wikiHow to Do Well on the SATs

Four Parts:Knowing what you're facingReadying yourself for the SATsRight before the SATsSitting the SATs

The SATs are a dreaded test that almost every hopeful college-bound student in the US takes. Despite the hype surrounding these tests, follow these simple steps and consider the tips below and you will be able to prepare for the test. It isn't as hard as you may think to calm down and make sure you know the required information on testing day.

Part 1
Knowing what you're facing

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    Don't panic. There are two things that will help you get a good score, and the most important of these is keeping your cool. (The other is being prepared). Reading, understanding, and answering the questions is more difficult if you feel panic or anxiety. Keep a cool head. Slow down a bit. You will finish as long as you don't spend too much time on any particular question!
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    Get to know the test. The SAT is a standardized test, meaning every test taker takes the same test under the same conditions allowing their scores to be compared fairly. If you can identify these types of questions you are one step closer to the score you want (or need).
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    Practice, and practice with the real thing. When you're dealing with the SAT, there's nothing like the real thing when it comes to practice test. The first time you take a SAT will be the hardest, as it is the only time you will not know what to expect. Try to take practice tests in an environment that closely resembles where you will take the real test (a library is a good bet) This will get you ready for the other side of the test—concentrating for 3+ hours in an uncomfortable setting while other people cough, sneeze and tap pencils around you.

Part 2
Readying yourself for the SATs

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    Prepare over time. Spending about half an hour every other day over a 4-5 month period is reasonable. Organize your study time between math, vocab, and grammar. Study for each section thoroughly using SAT testing aides. There are many different testing aides available; books and practice tests can be found at the SAT Preparation Center. There was also a New York Times article on a lesser known way to increase your SAT score using SAT calculator programs that can be used while you take the math portion of test, or serve as verbal flashcards on your calculator for handy review.[citation needed]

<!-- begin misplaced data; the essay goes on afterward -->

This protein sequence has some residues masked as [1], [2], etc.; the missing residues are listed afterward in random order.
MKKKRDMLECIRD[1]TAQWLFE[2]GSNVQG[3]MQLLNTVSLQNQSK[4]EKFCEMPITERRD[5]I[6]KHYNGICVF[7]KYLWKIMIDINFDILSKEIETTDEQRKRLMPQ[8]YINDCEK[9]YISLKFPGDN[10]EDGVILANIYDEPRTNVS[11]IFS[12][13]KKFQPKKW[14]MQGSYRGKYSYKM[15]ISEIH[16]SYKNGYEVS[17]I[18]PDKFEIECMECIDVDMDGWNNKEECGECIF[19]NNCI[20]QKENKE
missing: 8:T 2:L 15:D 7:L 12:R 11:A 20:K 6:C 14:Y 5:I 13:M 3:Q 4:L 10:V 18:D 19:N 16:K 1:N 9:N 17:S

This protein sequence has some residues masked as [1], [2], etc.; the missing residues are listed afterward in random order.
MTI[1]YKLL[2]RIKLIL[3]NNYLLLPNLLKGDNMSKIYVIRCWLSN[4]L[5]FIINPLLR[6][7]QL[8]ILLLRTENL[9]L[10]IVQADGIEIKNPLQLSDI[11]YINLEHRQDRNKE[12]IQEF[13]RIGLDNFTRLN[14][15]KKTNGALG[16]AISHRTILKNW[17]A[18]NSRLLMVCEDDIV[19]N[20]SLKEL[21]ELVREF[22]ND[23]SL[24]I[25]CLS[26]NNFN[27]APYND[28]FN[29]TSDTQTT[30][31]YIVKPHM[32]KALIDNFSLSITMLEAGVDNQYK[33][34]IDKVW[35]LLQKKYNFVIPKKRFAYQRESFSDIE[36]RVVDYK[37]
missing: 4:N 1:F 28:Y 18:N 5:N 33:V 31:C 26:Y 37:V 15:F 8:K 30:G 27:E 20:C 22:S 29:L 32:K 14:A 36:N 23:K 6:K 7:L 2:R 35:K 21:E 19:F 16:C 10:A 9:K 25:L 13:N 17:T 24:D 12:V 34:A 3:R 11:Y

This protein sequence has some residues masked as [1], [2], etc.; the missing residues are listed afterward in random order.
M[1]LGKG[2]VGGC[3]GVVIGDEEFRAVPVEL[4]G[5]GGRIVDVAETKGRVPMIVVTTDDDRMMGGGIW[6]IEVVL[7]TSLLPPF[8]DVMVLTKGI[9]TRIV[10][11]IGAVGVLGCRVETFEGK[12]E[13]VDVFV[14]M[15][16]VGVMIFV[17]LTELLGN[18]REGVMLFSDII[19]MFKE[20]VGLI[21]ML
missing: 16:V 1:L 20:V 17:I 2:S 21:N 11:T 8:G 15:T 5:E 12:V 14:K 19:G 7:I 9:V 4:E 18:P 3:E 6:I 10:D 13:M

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    Practice reading short non-fiction articles to prepare for the reading section. The Economist magazine is an excellent source of articles that are just the right length. There are several online sources as well. Try to read a few every day.
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    Learn from your mistakes. After taking a practice test, you should spend about the same amount of time you spent taking the test on going through your answers. Try to remember why you picked a certain answer. See if you notice a pattern. There almost always is one.
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    Focus on your weak areas. The SAT is a multi-subject text, which means that excelling in certain areas but doing poorly in others can give you a mediocre overall score. Make the most of your study time by devoting as much time as you can to the things you're not good at, rather than the things you are good at. If you're not sure how to begin addressing your weak spots, try talking to your teachers in these subjects for advice.
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    Identify problems you might have during the test. Do you have trouble with the difficult algebraic questions? Are you in the dark about some of the more obscure grammatical rules? Study more for these areas than you would others. It is recommended that you study at least twice as long in difficult areas as you would easier ones. Understand the concepts first, then practice those concepts with problems and questions. While memorizing can be helpful, particularly with vocabulary, it isn't the whole thing. Understanding goes a lot further than memorization.
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    Familiarize yourself with the calculator as soon as possible. You can't afford to spend a few minutes getting to know the calculator on the day of your test.
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    Keep your morale high. As important as it is to prepare mentally, learning the material from front to back, it's almost as important to ensure you're emotionally prepared. A positive, focused, high-energy attitude can make the difference between whether you do good or great on the SAT. For the best chance of excelling, do everything you can to keep your spirits high as you study and especially as you take the test itself.
    • Perhaps the single biggest thing you can do to guarantee you're in a good mood on test day is to make sure the rest of your life is in good order. If you're distracted, for instance, by an argument you had earlier in the week with your significant other, you won't be able to focus 100% on the questions in front of you.

Part 3
Right before the SATs

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    Get a good night's sleep and eat a good breakfast. Don't sabotage yourself so you have an excuse when you do badly. You don't want to have regrets. If you set yourself up for success, it's much more likely you will.